Mrs. Susan Ausbrooks, wife of Mr. Daniel Ausbrooks, a venerable and well known citizen of this county died at her home in the Dry Fork community last Friday, after an illness of several weeks. The deceased was 75 years of age. Before her marriage she was Miss Susan Moncrief, daughter of Saunders Moncrief of this county. She was held in high esteem by her neighbors and friends and had been for many years a member of Old Baptist Church in which her husband is a minister. She is survived by the following children: Asa B. Ausbrooks, Mrs. Bettie Ashlock, Mrs. James Bradley and Mrs. Albert Bradley all of this county, Mrs. Henry Bradley of Oklahoma and Mrs. Spears of Gold City, Ky., Mrs. Davis Ausbrooks of Texas, and W. C. Ausbrooks of Oklahoma. The burial took place Saturday afternoon at Rock Bridge Burying Ground with funeral services by Rev. H. M. Jarvis of Bethpage.

(Thursday, May 20, 1909)

Dropped Dead.

"Aunt" Jule Brown, one of the oldest ladies in Gallatin, dropped dead at her home on Cemetery Street last Friday about 11 o'clock a. m. Her death was a surprise to her friends as she seemed to be in her usual good health that morning. She was about eighty years of age, having lived in Gallatin the best portion of her life. She leaves a brother, Alex Brown, with whom she was living at the time of her death. The burial was at Gallatin Cemetery Saturday morning.

(Thursday, May 20, 1909)

Death of Dr. D. C. Kelly

Well-Known Minister Dies After a Brief Illness of Pneumonia.

Nashville, Tenn., May 16. - Dr. David Campbell Kelley, for nearly sixty years a minister of the Methodist Church, a cavalry Colonel under Nathan Bedford Forrest in war times, and once a candidate for Governor of Tennessee on the Prohibition ticket, died yesterday afternoon at the home of Dr. W. R. Lambuth, on West End Avenue. He was one of the most widely known ministers of the Southern Methodist Church, and had filled many of it's important charges. Dr. Kelley became ill last Monday at the home of his daughter, Mrs. Lambuth. He had been at Bon Air for a month, where he preached every Sunday, and there contracted a severe cold which developed into pneumonia Monday, and he was compelled to go to bed. He had apparently overcome the pneumonia, and hopes were entertained for his recovery when his heart failed him. In his weakened condition he was unable to withstand the attack and died at 5 o'clock yesterday afternoon surrounded by his family. He had been in bad health for two years, and his physical strength was depleted. he was not in condition to conduct services at Bon Air, but his strength of will overcame for a time nature's shortcomings. Dr. Kelley was in full possession of all his faculties up to within an hour before the end came, and fully realized that he had but a short time to live. "My work is done" were the last words he spoke. He was keenly interested in the work of the Conference at Dodson's Chapel, and asked repeatedly about what was being done. Dr. Kelley is survived by his wife, two daughters and one son, Mrs. W. R. Lambuth and Mrs. J. M. Picton, both of Nashville, and David Kelley, of Lebanon. The funeral will be from the home of Dr. W. R. Lambuth, 2501 West End Avenue, tomorrow morning at 10 o'clock; interment in Mt. Oliver, Bishop E. E. Hoss officiating.

(Thursday, May 20, 1909)

Items from Westmoreland.

Uncle Peter Wray, who has been sick for sometime, died Monday night and was buried the following evening at the Pike Burying Ground by Gray and Caldwell undertakers.

(Thursday, May 27, 1909)

J. W. Anderson.

J. W. Anderson, an aged and esteemed citizen of the fourteenth district, died last Saturday at his home near Pleasant Hill. His death was due to a stroke of paralysis received some two weeks before his death. Mr. Anderson was seventy-four years of age and stood well in his community where he has lived for many years. He was a member of the Christian Church. The burial took place at Pleasant Hill Sunday afternoon.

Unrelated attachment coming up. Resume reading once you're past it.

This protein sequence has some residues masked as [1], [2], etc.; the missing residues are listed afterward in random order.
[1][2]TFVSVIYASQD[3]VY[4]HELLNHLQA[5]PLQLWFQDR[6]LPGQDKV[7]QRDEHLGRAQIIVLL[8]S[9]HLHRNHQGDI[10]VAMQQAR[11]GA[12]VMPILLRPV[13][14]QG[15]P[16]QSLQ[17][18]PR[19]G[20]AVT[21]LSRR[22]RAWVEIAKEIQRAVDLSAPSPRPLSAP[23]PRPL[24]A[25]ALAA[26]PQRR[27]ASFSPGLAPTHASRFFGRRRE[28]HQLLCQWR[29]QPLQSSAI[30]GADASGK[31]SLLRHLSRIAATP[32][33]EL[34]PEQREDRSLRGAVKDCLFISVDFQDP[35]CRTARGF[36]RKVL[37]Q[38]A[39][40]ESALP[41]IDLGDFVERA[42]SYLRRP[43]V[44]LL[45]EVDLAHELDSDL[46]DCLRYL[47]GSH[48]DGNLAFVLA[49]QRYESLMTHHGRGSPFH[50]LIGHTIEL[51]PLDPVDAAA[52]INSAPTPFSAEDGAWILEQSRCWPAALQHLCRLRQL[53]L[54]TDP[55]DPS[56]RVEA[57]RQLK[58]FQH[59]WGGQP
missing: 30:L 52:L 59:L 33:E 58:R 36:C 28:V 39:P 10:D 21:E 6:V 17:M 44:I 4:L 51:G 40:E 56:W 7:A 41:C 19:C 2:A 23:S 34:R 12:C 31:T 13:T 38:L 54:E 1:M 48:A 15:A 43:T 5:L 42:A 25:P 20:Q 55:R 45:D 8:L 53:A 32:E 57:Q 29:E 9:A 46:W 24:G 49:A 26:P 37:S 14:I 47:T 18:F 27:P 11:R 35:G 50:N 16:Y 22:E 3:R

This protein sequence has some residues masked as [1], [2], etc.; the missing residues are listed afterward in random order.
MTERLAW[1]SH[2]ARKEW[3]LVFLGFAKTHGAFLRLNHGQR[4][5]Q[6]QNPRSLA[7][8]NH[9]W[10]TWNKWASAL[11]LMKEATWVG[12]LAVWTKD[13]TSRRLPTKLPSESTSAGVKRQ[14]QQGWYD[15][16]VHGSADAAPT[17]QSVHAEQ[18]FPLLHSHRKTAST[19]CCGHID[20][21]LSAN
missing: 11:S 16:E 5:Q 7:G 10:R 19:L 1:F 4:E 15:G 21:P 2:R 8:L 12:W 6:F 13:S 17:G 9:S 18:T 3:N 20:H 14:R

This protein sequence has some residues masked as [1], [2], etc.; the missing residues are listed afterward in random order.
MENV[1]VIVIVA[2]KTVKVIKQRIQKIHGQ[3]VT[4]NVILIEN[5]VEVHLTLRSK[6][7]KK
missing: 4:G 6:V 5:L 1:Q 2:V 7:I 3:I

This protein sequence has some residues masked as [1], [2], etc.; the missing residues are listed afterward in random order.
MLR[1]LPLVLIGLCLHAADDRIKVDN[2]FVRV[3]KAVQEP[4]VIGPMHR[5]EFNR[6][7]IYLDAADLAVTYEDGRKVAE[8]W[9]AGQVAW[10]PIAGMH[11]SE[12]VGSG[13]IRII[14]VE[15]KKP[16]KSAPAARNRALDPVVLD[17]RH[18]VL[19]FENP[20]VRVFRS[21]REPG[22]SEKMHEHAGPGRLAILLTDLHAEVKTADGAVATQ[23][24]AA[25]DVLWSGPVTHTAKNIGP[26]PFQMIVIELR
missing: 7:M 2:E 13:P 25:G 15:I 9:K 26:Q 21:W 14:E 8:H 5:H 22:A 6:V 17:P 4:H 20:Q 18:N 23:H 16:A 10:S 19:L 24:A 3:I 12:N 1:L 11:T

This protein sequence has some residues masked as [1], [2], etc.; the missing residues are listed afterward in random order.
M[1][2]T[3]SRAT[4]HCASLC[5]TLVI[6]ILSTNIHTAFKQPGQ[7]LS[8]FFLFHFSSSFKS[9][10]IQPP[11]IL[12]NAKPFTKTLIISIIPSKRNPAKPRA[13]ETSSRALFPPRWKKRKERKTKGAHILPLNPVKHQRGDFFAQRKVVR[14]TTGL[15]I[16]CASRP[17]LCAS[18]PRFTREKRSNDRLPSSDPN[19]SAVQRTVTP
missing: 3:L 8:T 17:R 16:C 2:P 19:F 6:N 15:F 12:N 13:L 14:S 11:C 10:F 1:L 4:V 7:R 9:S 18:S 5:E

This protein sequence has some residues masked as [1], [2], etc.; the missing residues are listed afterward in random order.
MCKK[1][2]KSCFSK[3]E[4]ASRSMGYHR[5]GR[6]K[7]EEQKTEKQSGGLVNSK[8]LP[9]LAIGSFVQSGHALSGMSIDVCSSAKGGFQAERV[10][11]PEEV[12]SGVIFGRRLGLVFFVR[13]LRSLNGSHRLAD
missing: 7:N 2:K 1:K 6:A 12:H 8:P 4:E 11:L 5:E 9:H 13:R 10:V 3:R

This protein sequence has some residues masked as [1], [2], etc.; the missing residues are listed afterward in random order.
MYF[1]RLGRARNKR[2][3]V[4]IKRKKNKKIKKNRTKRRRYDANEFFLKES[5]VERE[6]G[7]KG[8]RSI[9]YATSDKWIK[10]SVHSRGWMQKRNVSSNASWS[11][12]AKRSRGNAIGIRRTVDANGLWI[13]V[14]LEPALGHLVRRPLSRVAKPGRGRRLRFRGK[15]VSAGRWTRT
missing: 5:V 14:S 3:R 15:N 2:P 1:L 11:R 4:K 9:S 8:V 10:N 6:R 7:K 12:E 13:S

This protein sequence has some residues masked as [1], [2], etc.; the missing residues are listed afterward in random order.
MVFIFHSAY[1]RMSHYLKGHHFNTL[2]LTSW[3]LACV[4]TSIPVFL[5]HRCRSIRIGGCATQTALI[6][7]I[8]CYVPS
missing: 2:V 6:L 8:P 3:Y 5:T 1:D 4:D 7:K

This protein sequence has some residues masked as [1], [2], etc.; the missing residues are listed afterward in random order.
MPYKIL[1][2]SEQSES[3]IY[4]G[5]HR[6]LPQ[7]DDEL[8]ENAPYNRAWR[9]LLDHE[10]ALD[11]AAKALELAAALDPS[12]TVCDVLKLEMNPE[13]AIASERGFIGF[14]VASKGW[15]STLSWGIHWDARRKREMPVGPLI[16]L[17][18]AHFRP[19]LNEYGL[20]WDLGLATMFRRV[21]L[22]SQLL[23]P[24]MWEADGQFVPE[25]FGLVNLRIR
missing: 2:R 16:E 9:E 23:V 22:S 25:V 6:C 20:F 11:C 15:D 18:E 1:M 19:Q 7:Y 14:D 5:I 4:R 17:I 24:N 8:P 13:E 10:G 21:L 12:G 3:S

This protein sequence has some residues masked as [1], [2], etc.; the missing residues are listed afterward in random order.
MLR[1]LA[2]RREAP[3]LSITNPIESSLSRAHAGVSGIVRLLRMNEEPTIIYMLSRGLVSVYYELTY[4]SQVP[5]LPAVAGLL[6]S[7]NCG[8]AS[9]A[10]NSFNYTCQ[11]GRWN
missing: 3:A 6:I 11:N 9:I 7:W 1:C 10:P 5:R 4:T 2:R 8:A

(Thursday, May 27, 1909)

Death of Mrs. Adcock.

Mrs. Mary Ann Adcock, wife of the late J. F. Adcock, died at her home on the headwaters of Dry Fork Creek Monday morning at 6 o'clock. The deceased was a daughter of the late Easom Cron and was born in 1857. She had been a member of Dry Fork Church for many years, having joined that church with her husband before his death. She was a good Christian woman and will be greatly missed by her many friends. She is survived by eight children, five boys and three girls. The burial occurred at Sulphura Tuesday afternoon at 6 o'clock.

(Thursday, May 27, 1909)

Death of Mrs. Peacock.

Mrs. Olive Peacock, wife of Mr. James Peacock of this city, died at her home on North Water Street yesterday morning at 11 o'clock after a long illness of rheumatism. She was 67 years of age and a member of the Methodist Church. She is survived by her husband and three children-Mrs. Charles Lucus of Nashville, C.  L. Peacock of Chattanooga and Mrs. Olive Parrish of Gallatin. Mrs. Peacock was a member of the Ladies and Knights of Honor, who will conduct the funeral services today at Gallatin Cemetery, the exact time of which had not been set at our hour of going to press.

(Thursday, May 27, 1909)

In Memory

of Mrs. Mattie Sadler Haynes, who departed this life a few weeks ago. She was the daughter of Mr. and Mrs. Rufus Sadler. Was born February 22, 1886. Married Mr. Jack Haynes June 17, 1900, died April 19, 1909. Was laid to rest in New Hope Cemetery near Westmoreland, Tenn. Funeral sermon was preached by Elder Hewgley. There was a large congregation which gave evidence of the high esteem in which she was held in the community where she had lived but she has gone, but not forgotten by loved ones, for she was loved by all who knew her. She was kind and pleasant, was an affectionate daughter, a devoted wife and a favorite with her brothers and sisters and neighbors. But she has left us all and the loss we deeply feel and with the poet, I as one of her teachers add this beautiful poem with some few changes. It was written by an unknown author to me.

(Thursday, May 27, 1909)


Mrs. Susan Mildred Ausbrooks was born May 14, 1909, aged 74 years, 11 months and 16 days. She professed faith in Christ while quite young and died Friday, May 14, 1909; *(This is what was typed on the microfilm. Sumner County, TN Cemetery Records, by Snider & Yorgason has: Ausbrooks, S. M. - Wife & Mother - 29 May 1834 - 14 May 1909.) a faithful and consistent member of the Primitive Baptist Church. She was beloved by all who knew her, and especially in the neighborhood where she lived, she was loved and esteemed by every one. She was a devoted wife and mother, and in her last painful illness was always cheerful, patient and kind and bore her sufferings with true Christian fortitude. She was married to D. P. Ausbrooks on Nov. 30, 1853. She is survived by her husband and eight children, Mrs. Joel Spears of Gold City, Ky., Mrs. Dave Ausbrooks of Jackboro, Texas, Mrs., Henry Bradley of Snyder, Okla., W. C. Ausbrooks of Bedford, Okla., Mrs. Jim Bradley, Mrs. Albert Bradley, Mrs. Dave Ashlock and A. B. Ausbrooks of this county.


Sumner County, Tennessee Obituary Index

Genealogist's Companion to Research in Sumner County, Tennessee